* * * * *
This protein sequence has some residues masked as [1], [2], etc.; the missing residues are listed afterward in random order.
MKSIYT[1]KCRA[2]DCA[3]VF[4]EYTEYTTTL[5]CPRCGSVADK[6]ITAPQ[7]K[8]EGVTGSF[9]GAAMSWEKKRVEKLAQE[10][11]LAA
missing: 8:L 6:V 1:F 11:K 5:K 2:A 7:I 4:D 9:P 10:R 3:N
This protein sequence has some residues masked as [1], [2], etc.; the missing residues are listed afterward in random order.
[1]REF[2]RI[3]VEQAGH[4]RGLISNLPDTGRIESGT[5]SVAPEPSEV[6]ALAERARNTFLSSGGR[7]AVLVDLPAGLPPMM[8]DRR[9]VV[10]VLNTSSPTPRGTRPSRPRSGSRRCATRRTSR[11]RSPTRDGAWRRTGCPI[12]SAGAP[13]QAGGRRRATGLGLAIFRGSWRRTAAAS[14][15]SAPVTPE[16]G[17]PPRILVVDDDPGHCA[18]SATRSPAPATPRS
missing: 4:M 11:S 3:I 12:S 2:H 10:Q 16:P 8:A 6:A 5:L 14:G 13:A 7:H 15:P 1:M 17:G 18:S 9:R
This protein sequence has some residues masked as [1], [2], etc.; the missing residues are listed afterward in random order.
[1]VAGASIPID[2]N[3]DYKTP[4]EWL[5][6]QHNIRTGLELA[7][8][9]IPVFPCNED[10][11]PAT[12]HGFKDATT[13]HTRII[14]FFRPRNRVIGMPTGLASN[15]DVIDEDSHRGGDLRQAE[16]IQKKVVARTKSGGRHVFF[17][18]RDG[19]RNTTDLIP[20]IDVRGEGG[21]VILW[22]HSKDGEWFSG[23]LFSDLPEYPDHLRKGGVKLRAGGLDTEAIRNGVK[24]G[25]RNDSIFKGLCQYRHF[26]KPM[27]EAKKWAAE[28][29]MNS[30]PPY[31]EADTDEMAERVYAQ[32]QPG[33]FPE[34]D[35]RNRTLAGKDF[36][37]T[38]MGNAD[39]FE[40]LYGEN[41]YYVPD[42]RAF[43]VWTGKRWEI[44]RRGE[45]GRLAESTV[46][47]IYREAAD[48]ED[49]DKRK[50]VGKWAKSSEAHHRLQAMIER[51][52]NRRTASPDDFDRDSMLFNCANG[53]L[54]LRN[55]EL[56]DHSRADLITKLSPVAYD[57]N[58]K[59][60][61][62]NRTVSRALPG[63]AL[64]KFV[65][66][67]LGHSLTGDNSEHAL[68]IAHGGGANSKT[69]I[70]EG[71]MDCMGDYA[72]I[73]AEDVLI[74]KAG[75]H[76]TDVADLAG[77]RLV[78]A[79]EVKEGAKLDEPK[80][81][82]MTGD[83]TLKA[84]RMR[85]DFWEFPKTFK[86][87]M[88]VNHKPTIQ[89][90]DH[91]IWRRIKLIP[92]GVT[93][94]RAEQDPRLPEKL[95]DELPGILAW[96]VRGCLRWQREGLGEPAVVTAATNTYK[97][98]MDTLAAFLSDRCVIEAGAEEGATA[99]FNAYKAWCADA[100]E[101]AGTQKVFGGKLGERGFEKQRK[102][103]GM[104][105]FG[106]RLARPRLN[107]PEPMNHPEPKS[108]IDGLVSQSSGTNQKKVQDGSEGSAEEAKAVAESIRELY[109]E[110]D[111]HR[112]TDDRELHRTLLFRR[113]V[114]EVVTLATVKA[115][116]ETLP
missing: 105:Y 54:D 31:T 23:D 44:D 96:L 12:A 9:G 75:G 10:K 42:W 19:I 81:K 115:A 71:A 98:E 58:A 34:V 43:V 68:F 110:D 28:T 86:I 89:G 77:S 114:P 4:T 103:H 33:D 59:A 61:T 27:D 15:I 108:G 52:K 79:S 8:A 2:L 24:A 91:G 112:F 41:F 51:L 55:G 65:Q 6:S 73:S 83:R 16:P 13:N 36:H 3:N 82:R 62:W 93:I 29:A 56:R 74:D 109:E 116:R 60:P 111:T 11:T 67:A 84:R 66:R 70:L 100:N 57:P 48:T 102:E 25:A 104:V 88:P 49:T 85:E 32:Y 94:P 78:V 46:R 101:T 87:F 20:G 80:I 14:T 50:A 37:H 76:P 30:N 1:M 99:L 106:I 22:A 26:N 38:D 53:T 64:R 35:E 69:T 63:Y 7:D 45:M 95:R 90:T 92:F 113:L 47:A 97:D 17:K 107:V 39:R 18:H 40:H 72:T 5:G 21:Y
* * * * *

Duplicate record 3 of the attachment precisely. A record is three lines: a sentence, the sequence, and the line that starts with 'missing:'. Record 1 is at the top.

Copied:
This protein sequence has some residues masked as [1], [2], etc.; the missing residues are listed afterward in random order.
[1]VAGASIPID[2]N[3]DYKTP[4]EWL[5][6]QHNIRTGLELA[7][8][9]IPVFPCNED[10][11]PAT[12]HGFKDATT[13]HTRII[14]FFRPRNRVIGMPTGLASN[15]DVIDEDSHRGGDLRQAE[16]IQKKVVARTKSGGRHVFF[17][18]RDG[19]RNTTDLIP[20]IDVRGEGG[21]VILW[22]HSKDGEWFSG[23]LFSDLPEYPDHLRKGGVKLRAGGLDTEAIRNGVK[24]G[25]RNDSIFKGLCQYRHF[26]KPM[27]EAKKWAAE[28][29]MNS[30]PPY[31]EADTDEMAERVYAQ[32]QPG[33]FPE[34]D[35]RNRTLAGKDF[36][37]T[38]MGNAD[39]FE[40]LYGEN[41]YYVPD[42]RAF[43]VWTGKRWEI[44]RRGE[45]GRLAESTV[46][47]IYREAAD[48]ED[49]DKRK[50]VGKWAKSSEAHHRLQAMIER[51][52]NRRTASPDDFDRDSMLFNCANG[53]L[54]LRN[55]EL[56]DHSRADLITKLSPVAYD[57]N[58]K[59][60][61][62]NRTVSRALPG[63]AL[64]KFV[65][66][67]LGHSLTGDNSEHAL[68]IAHGGGANSKT[69]I[70]EG[71]MDCMGDYA[72]I[73]AEDVLI[74]KAG[75]H[76]TDVADLAG[77]RLV[78]A[79]EVKEGAKLDEPK[80][81][82]MTGD[83]TLKA[84]RMR[85]DFWEFPKTFK[86][87]M[88]VNHKPTIQ[89][90]DH[91]IWRRIKLIP[92]GVT[93][94]RAEQDPRLPEKL[95]DELPGILAW[96]VRGCLRWQREGLGEPAVVTAATNTYK[97][98]MDTLAAFLSDRCVIEAGAEEGATA[99]FNAYKAWCADA[100]E[101]AGTQKVFGGKLGERGFEKQRK[102][103]GM[104][105]FG[106]RLARPRLN[107]PEPMNHPEPKS[108]IDGLVSQSSGTNQKKVQDGSEGSAEEAKAVAESIRELY[109]E[110]D[111]HR[112]TDDRELHRTLLFRR[113]V[114]EVVTLATVKA[115][116]ETLP
missing: 105:Y 54:D 31:T 23:D 44:D 96:L 12:A 9:G 75:G 10:K 42:W 19:I 81:K 115:A 71:A 98:E 58:A 34:V 43:V 68:F 110:D 28:T 86:I 89:G 77:S 114:P 4:T 103:H 33:D 59:A 61:T 27:D 15:I 108:G 52:K 79:S 8:A 2:L 24:A 91:G 112:F 41:F 51:L 55:G 65:Q 6:S 73:S 83:R 16:P 13:N 36:H 3:N 82:R 62:W 93:I 29:A 56:R 74:D 109:E 116:R 60:P 111:T 11:T 67:A 84:R 66:R 70:L 100:N 57:P 48:T 102:E 25:A 104:V 88:P 49:T 85:E 32:Y 94:P 78:V 46:R 101:T 87:F 20:G 80:I 14:T 50:A 37:H 76:P 30:N 1:M 99:L 106:I 22:A 26:N 38:D 53:T 64:R 35:E 69:T 63:Y 7:D 45:M 95:R 90:T 92:F 113:L 47:A 97:D 17:K 107:V 39:R 18:H 40:H 72:T 5:G 21:Y